No surprises as Renault have a rethink

I remember back in late 2008 when I wondered if the motor trade, as I knew it at least, would ever be the same again. The share prices of the big boys had fallen through the floor. It really felt like the end of the world was nigh and there were probably going to be some major casualties.

Fast forward a couple of years and the situation may not seem quite as bleak but it’s still difficult. There doesn’t appear to be any bargain basement share prices but there is something altogether different happening with the collapse of Saab and the diminishing influence of Renault as a force in the UK motoring industry.

The Saab thing was almost inevitable given the fact that they lost their identity and their customers when acquired by GM. Although they are still fondly remembered and still have a fireclay loyal band of followers, who remember them when they were bullet proof innovative and unbelievably reliable, it is sadly a sign of the times that they will become a footnote in the motoring history pages.

Renault on the other hand is a different story.

That Renault, from February next year, will slash the number of models it sells in the UK and vastly reduce its franchised network will not come as much of a surprise to many in the trade.

I was chatting to someone recently who, like me, remembered the amazing little Renault 5 GT Turbo and how the Clio was seen as a market leader in its sector, and further back how, along with the Toyota Previa, the Espace virtually monopolised the MPV sector in the late 80s and early 90s, but since then what?

The truly appalling Laguna, the mediocre Mégane and the Scenic which lost its way long ago, not to mention the Kangoo (what’s that all about?) and all with really atrocious residuals. It is hardly surprising therefore that Renault are having a rethink having lost 50% of sales in a few short years.

Whilst other manufacturers have invested, brought their brands into the 21st century, and increased their product range and mass market appeal Renault have stood still.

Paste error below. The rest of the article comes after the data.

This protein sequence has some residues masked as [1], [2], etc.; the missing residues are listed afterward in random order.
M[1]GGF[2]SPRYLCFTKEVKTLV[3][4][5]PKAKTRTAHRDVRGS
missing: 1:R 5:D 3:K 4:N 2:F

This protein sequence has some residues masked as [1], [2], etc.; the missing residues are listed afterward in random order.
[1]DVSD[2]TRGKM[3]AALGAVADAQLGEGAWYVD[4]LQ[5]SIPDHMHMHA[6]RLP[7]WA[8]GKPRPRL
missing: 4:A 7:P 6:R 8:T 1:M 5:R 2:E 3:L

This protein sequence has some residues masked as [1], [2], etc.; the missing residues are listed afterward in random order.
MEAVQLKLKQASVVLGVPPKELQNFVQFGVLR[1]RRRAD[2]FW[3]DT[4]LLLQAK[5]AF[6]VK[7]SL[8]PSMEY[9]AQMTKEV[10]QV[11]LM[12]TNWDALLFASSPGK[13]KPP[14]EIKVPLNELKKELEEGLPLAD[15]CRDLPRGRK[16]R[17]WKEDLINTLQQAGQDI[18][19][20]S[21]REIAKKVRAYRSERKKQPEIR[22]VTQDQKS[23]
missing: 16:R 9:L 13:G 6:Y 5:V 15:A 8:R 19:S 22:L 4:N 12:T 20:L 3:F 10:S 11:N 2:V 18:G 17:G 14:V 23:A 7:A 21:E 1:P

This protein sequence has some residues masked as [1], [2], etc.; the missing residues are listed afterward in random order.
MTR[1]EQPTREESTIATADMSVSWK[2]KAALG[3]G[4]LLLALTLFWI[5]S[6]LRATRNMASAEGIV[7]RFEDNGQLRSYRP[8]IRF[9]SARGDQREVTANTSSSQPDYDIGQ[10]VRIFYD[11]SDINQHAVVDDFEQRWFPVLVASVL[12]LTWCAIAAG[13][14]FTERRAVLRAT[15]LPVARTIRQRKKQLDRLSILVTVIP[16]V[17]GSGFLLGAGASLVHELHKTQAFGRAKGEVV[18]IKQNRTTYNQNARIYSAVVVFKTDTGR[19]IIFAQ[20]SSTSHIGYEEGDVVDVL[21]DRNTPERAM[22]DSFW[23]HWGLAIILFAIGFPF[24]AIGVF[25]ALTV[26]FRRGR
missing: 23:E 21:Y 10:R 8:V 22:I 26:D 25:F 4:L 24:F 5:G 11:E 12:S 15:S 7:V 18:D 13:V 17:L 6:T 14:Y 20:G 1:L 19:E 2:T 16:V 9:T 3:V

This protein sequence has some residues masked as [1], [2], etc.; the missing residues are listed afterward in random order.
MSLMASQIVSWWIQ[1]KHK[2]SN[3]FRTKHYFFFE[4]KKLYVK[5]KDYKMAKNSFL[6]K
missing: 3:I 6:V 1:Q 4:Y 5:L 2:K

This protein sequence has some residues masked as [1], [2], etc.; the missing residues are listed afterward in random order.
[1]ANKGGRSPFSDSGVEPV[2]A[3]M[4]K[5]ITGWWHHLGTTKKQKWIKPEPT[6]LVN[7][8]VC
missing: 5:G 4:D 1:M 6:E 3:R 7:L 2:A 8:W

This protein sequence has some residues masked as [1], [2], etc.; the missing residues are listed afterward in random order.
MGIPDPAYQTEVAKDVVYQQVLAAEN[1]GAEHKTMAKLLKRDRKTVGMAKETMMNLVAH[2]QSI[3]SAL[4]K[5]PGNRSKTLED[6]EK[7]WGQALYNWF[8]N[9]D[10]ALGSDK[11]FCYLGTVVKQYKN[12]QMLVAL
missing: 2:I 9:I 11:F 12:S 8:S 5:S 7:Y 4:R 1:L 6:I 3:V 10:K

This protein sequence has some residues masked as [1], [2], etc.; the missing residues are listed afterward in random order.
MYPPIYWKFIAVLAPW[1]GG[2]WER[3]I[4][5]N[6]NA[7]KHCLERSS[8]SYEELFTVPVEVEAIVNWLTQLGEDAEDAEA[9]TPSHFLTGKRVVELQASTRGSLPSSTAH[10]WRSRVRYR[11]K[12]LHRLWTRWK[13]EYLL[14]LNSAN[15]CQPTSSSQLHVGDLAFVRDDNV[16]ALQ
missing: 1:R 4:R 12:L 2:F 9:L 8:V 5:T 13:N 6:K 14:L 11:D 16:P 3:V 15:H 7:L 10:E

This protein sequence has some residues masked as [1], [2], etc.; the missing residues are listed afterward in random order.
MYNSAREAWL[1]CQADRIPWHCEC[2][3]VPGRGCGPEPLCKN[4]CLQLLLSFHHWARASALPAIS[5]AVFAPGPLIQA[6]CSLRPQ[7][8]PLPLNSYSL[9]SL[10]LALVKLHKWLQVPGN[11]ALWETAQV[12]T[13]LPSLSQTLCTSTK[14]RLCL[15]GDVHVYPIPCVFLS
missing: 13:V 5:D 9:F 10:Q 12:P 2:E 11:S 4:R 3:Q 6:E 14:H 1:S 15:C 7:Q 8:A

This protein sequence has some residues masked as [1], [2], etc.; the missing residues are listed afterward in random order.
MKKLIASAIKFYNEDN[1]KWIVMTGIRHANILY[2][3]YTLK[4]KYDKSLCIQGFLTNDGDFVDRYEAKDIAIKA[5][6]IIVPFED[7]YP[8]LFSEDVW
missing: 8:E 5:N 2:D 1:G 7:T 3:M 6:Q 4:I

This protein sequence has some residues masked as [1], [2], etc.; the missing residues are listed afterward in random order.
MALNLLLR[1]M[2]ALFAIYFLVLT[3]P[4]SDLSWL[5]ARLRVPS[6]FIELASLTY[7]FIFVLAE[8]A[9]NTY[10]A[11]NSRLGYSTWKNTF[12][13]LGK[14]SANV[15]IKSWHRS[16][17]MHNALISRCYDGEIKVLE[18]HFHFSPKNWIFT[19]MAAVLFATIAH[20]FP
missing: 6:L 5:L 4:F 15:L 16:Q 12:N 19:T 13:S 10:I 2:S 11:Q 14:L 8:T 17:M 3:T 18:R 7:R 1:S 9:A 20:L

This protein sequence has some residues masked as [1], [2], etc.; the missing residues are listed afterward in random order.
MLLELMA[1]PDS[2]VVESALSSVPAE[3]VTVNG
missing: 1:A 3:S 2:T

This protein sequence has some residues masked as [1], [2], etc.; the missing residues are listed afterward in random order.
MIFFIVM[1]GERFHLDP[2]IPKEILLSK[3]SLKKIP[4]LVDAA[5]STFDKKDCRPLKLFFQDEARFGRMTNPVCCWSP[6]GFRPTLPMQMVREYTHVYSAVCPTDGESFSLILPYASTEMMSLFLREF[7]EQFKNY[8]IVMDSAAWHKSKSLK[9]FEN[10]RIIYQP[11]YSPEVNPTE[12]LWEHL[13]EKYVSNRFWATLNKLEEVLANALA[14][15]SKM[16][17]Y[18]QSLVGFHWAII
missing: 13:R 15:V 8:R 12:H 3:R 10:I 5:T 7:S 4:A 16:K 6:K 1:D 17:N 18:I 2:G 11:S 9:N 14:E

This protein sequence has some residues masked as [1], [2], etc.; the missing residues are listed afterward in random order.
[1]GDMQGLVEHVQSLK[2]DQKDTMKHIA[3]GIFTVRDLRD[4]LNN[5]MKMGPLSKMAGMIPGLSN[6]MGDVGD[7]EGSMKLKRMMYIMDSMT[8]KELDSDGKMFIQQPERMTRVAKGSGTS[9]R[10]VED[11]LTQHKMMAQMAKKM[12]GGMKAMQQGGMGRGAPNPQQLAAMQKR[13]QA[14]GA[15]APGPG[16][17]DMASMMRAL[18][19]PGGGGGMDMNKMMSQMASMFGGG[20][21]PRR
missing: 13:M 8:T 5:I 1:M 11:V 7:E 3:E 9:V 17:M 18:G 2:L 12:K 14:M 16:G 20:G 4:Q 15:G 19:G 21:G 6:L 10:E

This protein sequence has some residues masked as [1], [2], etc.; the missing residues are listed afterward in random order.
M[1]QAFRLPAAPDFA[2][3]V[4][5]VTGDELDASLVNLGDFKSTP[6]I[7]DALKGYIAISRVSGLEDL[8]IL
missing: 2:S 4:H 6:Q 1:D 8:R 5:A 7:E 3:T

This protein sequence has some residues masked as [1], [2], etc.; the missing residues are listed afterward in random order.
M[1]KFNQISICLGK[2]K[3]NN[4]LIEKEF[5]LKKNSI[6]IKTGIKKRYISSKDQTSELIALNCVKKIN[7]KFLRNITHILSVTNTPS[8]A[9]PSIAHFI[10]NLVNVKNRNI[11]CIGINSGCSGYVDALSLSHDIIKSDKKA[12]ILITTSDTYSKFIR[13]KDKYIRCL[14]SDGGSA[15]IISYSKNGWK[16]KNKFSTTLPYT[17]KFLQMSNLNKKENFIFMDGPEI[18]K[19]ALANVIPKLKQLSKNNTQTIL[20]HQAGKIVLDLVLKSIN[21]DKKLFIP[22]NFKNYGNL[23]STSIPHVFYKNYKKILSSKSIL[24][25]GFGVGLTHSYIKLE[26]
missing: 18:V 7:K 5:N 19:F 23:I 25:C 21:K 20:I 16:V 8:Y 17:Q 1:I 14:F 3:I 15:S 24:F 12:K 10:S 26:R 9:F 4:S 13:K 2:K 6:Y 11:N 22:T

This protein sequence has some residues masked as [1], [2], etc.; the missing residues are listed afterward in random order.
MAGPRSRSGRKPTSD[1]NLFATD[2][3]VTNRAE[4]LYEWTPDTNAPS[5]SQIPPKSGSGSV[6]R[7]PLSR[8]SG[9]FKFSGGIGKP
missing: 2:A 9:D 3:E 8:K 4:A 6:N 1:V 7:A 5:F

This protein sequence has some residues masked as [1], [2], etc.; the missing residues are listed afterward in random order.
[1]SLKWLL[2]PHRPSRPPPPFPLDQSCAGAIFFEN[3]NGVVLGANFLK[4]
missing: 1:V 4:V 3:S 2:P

As much as I’m tempted to say au revoir and Vous avez le corps d’un chien et le QI d’une durée de cinq ans! to Mr. Sarcozy after he tried to belittle the UK’s stance over the eurozone, I still find it a little sad that Renault are in this predicament and let’s hope by taking a few steps backwards, prendre leurs medicaments, reducing the size of their dealer network, updating that horrible yellow logo and dusting down Papa and Nicole that they can once again be players in years to come.

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5 Responses to No surprises as Renault have a rethink

  1. Peter from Dublin. December 22, 2011 at 6:19 pm #

    That’s what we call “partnership”.

    Dealers display years of loyalty selling poorly designed and manufactured mundane cars….struggle to make a profit yet invest in corporate premises only to be culled at a time when property prices are in free fall.

    Well done Renault you should be proud of yourselves!

  2. Mark R December 23, 2011 at 10:07 am #

    Thirty plus years in the trade, and every time a customer wants to part exchange a Renault we balk ! most comebacks last year? French………..speaks volumes about French cars in particular but especially Renault, won’t retail them here if it is at all possible……………………………

  3. david w williams December 30, 2011 at 12:39 am #

    Makes you wonder who will be next and with the big money being invested in new facilitys at the behest of the OEMs certain to be a tricky business in future years.

    • Peter from Dublin. January 2, 2012 at 1:31 pm #

      Ask Toyota about French built cars…….since they started manufacturing in France their once excellent reputation has tumbled and now on par with the like of Vauxhall and Renault.

  4. Kev W February 13, 2012 at 3:16 pm #

    I think the French manufacturers relied on patriotic customers to ignore the poor quality of their domestic vehicles for too long, not so long ago no frenchman would buy a foreign car. That never applied here in the UK and finally the years of French manufacturers coming last in quality and ownership surveys has come home to roost, even the french public sector buy “foreign” vehicles. The french have even lost their sense of style; Laguna, latest Scenic, Peugeot 207/307/308 anyone? and so have no redeeming qualities whatever.

    All manufacturers insist on expensive “glass palaces” which do nothing but increase costs which in turn have to be passed on to the customer. There is NO MONEY in selling cars anymore, giving away margin to meet weekly sales targets and the internet has seen to that, all profit has to come from parts and service and with such huge overheads main dealers cannot compete with independents. Game over.

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